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Kevin's Thoughts!

Maybe you agree, maybe you don't… find out!

Over the past few decades, but especially the past few years, I’ve read a lot of books on why things are going downhill. Several of those are mentioned elsewhere in the book section of this Blog. However, only ONE man has offered a well thought out, if contrarian, solution to this problem: Wendel Berry.

If you only read one book from all of them listed on this blog, please beg, borrow, or buy and READ this one. I don’t normally post the full Amazon “Buy now” link, but for this book I think its worth it. The book is not expensive, and not the least bit laborious to read cover to cover.

Basically, Wendel details why we MUST return to sustainable small-scale farming and how that will  both invigorate the rural economy an led us back to locally produced food for our cities.  One example concept is “acres per eyes”: If a man is plowing a field of 10 acres with a small tractor and sees a 1/2 acre of ground that is too wet – ground which if plowed would be compacted and damaged – he will go around it and perhaps plow it when conditions are better. If a man is contracted to sit on a 250 HP tractor and plow a 1000 acres, he is never even going to see that 1/2 acre. Even if he did, he was hired to plow and plow he will.  That year, one small piece of ground is damage, year after year more and more ground is likewise damaged.

I’m not doing the book justice with that example. Please find a copy and read it for yourself. I simply can not recommend it highly enough.

Kevin

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Short Term Emergency Power

– Jun 22, 2010 –

For the short term, buy a diesel generator for the farm (see farm posts). Since people like to eat, I could see farmers getting a fairly big share of any rationed diesel.

For the long term: commercially built solar electric with home build wind power.

Why home built wind? Unlike a solar panel, wind systems have a lot of moving parts. That means they will break. One needs the ability to fix them without a dependance on parts or custom molds that only exist in other parts of the world.

I think draft horses will make a big comeback in rural areas. An hour ride into town (10 miles?) is very acceptible. At the slow speeds, our roads will hold up for a long time too.

– Jun 28, 2010 –

A generator of some type is probably my next major investment. We own a 5KW gas unit which I’ll be taking up to the farm soon – but thats good for tens of hours only (it will run for about 8 hours on 5 gallons of gas).

I’ve been looking at larger units, in the 25KW range, that could pretty much run the house. A tractor PTO unit is one of the cheaper ways to go – but after reading one of the owners manual, I’m pretty sure I’m not thrilled with the concept of shutting everything down every 8 hours to grease the PTO shaft. Voltage is likely to fluctuate a fair amount as load does unless someone is monitoring it full time.

Standalone diesel is an option, but much more expensive. Still, if people want to eat, they will make diesel available to the farmers, so the raw fuel is likely to be available.

Most of the units I’m seeing are propane/LP based. I suppose I could get a large tank and use that. The biggest electrical loads in my house (based on breaker current) is the Range, the Water Heater, and the GSHP. If I had propane anyhow, I could put a gas range and water heater in to keep the supplier comfortable. Suspect such a tank would run a generator for weeks if not longer. The range and water heater are really optional loads anyhow. The GSHP, at 30amps, is pretty light duty honestly (unless, of course, you don’t have those 30 amps).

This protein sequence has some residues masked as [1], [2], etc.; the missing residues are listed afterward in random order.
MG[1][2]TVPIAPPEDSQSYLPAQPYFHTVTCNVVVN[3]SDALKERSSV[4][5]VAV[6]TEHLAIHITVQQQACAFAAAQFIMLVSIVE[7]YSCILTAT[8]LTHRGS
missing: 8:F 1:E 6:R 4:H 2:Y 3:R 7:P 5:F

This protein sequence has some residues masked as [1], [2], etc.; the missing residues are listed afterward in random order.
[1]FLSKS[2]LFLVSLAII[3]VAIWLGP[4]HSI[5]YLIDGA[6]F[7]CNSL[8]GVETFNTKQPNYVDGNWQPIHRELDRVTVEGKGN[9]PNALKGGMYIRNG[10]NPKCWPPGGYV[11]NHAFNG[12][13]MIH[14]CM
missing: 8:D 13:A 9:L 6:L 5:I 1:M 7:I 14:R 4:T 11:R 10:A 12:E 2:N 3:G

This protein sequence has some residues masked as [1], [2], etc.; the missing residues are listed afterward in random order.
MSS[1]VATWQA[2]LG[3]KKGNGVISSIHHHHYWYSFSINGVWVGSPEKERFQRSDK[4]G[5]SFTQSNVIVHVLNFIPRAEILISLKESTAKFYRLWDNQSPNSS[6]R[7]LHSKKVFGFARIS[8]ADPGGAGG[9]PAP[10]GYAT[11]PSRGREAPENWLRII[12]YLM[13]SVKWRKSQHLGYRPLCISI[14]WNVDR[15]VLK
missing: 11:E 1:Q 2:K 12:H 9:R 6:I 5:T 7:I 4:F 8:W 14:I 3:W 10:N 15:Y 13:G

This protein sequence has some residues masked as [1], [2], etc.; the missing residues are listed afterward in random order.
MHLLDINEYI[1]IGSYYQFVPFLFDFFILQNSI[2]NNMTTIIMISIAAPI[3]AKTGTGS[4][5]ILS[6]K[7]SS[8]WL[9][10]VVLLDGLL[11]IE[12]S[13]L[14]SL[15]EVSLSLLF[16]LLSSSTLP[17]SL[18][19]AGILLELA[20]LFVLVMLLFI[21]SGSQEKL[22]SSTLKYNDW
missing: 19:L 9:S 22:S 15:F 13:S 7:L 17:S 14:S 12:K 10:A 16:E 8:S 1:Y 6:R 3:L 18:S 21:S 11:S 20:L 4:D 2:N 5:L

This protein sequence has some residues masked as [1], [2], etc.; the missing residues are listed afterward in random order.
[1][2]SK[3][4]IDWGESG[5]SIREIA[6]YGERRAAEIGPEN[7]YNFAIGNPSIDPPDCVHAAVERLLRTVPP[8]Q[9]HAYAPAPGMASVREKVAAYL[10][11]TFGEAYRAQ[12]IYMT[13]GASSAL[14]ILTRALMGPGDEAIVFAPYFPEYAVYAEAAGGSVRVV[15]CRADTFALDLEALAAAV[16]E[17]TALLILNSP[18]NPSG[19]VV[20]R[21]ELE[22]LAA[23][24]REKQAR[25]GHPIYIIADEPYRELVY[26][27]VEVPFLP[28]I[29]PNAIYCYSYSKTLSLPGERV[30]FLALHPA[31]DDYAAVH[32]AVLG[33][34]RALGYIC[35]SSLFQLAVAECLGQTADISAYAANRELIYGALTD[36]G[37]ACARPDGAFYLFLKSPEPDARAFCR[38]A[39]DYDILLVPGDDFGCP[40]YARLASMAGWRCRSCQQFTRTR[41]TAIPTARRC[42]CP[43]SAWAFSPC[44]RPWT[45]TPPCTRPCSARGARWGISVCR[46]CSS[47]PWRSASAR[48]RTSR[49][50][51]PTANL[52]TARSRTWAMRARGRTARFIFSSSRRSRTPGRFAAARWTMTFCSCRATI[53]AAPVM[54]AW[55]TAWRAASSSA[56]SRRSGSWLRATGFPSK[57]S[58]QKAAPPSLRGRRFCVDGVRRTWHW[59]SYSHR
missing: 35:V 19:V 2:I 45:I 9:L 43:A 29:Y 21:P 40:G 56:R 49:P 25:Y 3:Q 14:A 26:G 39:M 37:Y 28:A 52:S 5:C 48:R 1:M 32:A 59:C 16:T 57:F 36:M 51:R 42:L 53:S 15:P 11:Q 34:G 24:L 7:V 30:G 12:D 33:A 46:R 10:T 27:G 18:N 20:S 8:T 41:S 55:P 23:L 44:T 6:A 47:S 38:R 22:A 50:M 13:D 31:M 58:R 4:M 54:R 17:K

Lots to think about.

Long term, one needs a hybrid solar/wind system, but thats another post.

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GMO for Biomass?

Posted by Kevin on August 22, 2011
Posted in EnergyFarm & Prairie  | Tagged With: , , , | No Comments yet, please leave one

GMO for Biomass?

/* Originally posted on December 14th, 2009 */

1) Do we want to optimize growth for harvestable biomass? If so, GMO may
help.

2) Do we want to optimize growth for carbon sequestering in the root
system? If so, then THIS branch of GMO research may not help, but others
could.

3) Do we want to mono-crop biomass to optimize productivity of a single
species? I believe that to be THE key question.

Most of modern agriculture is designed around mono-cropping and driving
towards maximum yields for that crop. Our equipment is tuned for it, our
mindsets are fixed on it. I think we all are a bit guilty. Who hasn’t
looked at a recently hayed field and think “Isn’t that pretty!” – it looks
like a big lawn! How many of us see that field and think “OMG – that’s a
wildlife disaster!”???

As long as we are in a mono-crop/use artificial fertilizers to replace the
nutrients we harvest/maximize production and economic yield mindset,
things like GMO are going to have a play. The use of GMO to tweak
fermentablility of corn is proof of that: monocropped, specific target
usage, premium price for farmers, ethanol craze – you bet there was
acceptance of GMO “highly fermentable” corn seed. Of course, you have to
buy that seed every year, so there was economic incentive for the bio-tech
companies to create the seed in the first place.

When we talk about using Prairie fields for bio-mass we have a couple of
problems.

First, its bio-diverse. That means our equipment isn’t as well
suited to harvest it as a highly tuned mono-culture tool would be.

Second, its bio-diverse. That means that some species are likely to be at
their prime for harvesting and fermentation at different times than other
species.

Third, its bio-diverse. That means that any fixed harvesting schedule is
going to favor some species over others, eventually changing the mix in
the fields, which would require retuning our processes. People don’t like